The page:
Home Page for Diane Uwacu | Parasol Laboratory


Picture Diane Uwacu
PhD Student

Parasol Laboratory url: http://parasollab.web.illinois.edu/~duwacu/
Department of Computer Science email:
University of Illinois at Urbana-Champaign office: 3307 Siebel Center
Urbana, IL 61801, USA


CV Google Scholar

I am a visiting PhD student at the University of Illinois from Texas A&M University, and I work on motion planning algorithms with Dr. Nancy Amato.
I started my research journey in the Parasol lab through the CRA-WP DREU program in the summer of 2014. For 10 weeks, I worked on reinforcement learning methods to improve local planning.
My current research interests are in motion planning applied in computational biology and robotics. Specifically, I work on topology-guided methods to predict accessibility.

Research

Skeleton-guided motion planning


We use prior knowledge of the workspace to efficiently sample relevant regions in the high dimensional space of the movable object

Protein-ligand Binding Site Accessibility Analysis


We use Rapidly-exploring Random Graphs coupled with Mean Curve workspace skeletons to find valid paths for ligand motion into the protein binding site

Adaptive planning


We applied reinforcement learning to reward motion planning tools based on their performance in heterogeneous environments. This work was tested on robotics and computational biology applications.

Publications

Topology-Guided Roadmap Construction with Dynamic Region Sampling, Read Sandström, Diane Uwacu, Jory Denny, Nancy M. Amato, IEEE Robotics and Automation Letters (RA-L), vol. 5, no. 4,, pp. 6161-6168, virtual, Oct 2020. DOI: 10.1109/LRA.2020.3010487
Keywords: Sampling-Based Motion Planning, Workspace Topology
Links : [Published]

BibTex

@ARTICLE{9144398,
author={R. {Sandström} and D. {Uwacu} and J. {Denny} and N. M. {Amato}},
journal={IEEE Robotics and Automation Letters},
title={Topology-Guided Roadmap Construction With Dynamic Region Sampling},
year={2020},
volume={5},
number={4},
pages={6161-6168},}


Abstract

Many types of planning problems require discovery of multiple pathways through the environment, such as multi-robot coordination or protein ligand binding. The Probabilistic Roadmap (PRM) algorithm is a powerful tool for this case, but often cannot efficiently connect the roadmap in the presence of narrow passages. In this letter, we present a guidance mechanism that encourages the rapid construction of well-connected roadmaps with PRM methods. We leverage a topological skeleton of the workspace to track the algorithm's progress in both covering and connecting distinct neighborhoods, and employ this information to focus computation on the uncovered and unconnected regions. We demonstrate how this guidance improves PRM's efficiency in building a roadmap that can answer multiple queries in both robotics and protein ligand binding applications.


Using Guided Motion Planning to Study Binding Site Accessibility, Diane Uwacu, Abigail Ren, Shawna Thomas, Nancy M. Amato, Proceedings of the 11th ACM International Conference on Bioinformatics, Computational Biology and Health Informatics, Issue: 109, (Virtual) New York, USA, Sep 2020. DOI: 10.1145/3388440.3414707
Keywords: Computational Biology, Ligand Binding, Motion Planning
Links : [Published] [Manuscript]

BibTex

@inbook{10.1145/3388440.3414707,
author = {Uwacu, Diane and Ren, Abigail and Thomas, Shawna and Amato, Nancy M.},
title = {Using Guided Motion Planning to Study Binding Site Accessibility},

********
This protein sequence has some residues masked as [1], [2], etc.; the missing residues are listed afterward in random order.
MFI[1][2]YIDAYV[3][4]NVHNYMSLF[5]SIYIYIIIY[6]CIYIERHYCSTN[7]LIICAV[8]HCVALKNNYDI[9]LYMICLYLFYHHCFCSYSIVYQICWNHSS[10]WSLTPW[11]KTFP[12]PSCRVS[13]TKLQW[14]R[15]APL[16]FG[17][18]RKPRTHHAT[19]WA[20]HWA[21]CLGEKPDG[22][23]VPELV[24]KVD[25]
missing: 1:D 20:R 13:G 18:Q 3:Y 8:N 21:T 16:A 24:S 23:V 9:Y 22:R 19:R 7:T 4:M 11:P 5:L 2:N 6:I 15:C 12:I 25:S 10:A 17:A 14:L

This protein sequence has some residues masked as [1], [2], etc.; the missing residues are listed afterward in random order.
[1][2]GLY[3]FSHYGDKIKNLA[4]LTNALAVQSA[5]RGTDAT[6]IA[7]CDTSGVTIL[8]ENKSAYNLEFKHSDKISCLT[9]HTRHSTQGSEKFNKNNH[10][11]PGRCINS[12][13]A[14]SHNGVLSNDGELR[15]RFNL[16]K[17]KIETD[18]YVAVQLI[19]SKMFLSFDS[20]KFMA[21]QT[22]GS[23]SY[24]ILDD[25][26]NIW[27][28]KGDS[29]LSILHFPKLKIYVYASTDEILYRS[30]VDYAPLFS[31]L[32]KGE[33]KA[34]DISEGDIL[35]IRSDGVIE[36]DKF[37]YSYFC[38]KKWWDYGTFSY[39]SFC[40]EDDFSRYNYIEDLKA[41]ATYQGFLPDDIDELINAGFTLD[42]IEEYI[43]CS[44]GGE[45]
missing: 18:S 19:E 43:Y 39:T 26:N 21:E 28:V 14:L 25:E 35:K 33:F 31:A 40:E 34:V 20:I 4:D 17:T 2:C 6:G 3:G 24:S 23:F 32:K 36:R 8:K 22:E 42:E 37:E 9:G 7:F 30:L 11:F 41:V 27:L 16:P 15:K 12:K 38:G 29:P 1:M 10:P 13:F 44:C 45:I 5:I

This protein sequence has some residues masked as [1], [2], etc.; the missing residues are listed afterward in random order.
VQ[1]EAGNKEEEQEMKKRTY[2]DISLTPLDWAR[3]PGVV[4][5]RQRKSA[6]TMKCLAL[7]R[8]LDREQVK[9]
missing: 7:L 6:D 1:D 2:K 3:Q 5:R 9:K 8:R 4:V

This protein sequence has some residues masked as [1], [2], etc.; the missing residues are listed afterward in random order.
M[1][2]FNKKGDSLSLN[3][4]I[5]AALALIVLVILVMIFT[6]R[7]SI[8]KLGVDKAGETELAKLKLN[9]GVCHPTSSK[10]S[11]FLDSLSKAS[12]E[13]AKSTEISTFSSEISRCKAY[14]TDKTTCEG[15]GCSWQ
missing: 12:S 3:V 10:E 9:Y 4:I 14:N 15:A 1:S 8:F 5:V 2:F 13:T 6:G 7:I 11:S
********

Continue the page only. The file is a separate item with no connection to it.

year = {2020},
isbn = {9781450379649},
publisher = {Association for Computing Machinery},
address = {New York, NY, USA},
url = {https://doi.org/10.1145/3388440.3414707},
abstract = {Computational methods are commonly used to predict protein-ligand interactions. These methods typically search for regions with favorable energy that geometrically fit the ligand, and then rank them as potential binding sites. While this general strategy can provide good predictions in some cases, it does not do well when the binding site is not accessible to the ligand. In addition, recent research has shown that in some cases protein access tunnels play a major role in the activity and stability of the protein's binding interactions. Hence, to fully understand the binding behavior of such proteins, it is imperative to identify and study their access tunnels. In this work, we present a motion planning algorithm that scores protein binding site accessibility for a particular ligand. This method can be used to screen ligand candidates for a protein by eliminating those that cannot access the binding site. This method was tested on two case studies to analyze effects of modifying a protein's access tunnels to increase activity and/or stability as well as study how a ligand inhibitor blocks access to the protein binding site.},
booktitle = {Proceedings of the 11th ACM International Conference on Bioinformatics, Computational Biology and Health Informatics},
articleno = {109},
numpages = {10}
}




Abstract

Computational methods are commonly used to predict protein-ligand interactions. These methods typically search for regions with favorable energy that geometrically fit the ligand, and then rank them as potential binding sites. While this general strategy can provide good predictions in some cases, it does not do well when the binding site is not accessible to the ligand. In addition, recent research has shown that in some cases protein access tunnels play a major role in the activity and stability of the protein's binding interactions. Hence, to fully understand the binding behavior of such proteins, it is imperative to identify and study their access tunnels. In this work, we present a motion planning algorithm that scores protein binding site accessibility for a particular ligand. This method can be used to screen ligand candidates for a protein by eliminating those that cannot access the binding site. This method was tested on two case studies to analyze effects of modifying a protein's access tunnels to increase activity and/or stability as well as study how a ligand inhibitor blocks access to the protein binding site.


Using Motion Planning to Evaluate Protein Binding Site Accessibility, Diane Uwacu, Everett Yang, Shawna Thomas, Nancy M. Amato, Technical Report, TR18-001, Parasol Laboratory, Department of Computer Science, Texas A&M University, College Station TX 77848, USA, Jul 2018.
Keywords: Ligand Binding, Motion Planning, Workspace Topology
Links : [Manuscript]

BibTex

N/A


Abstract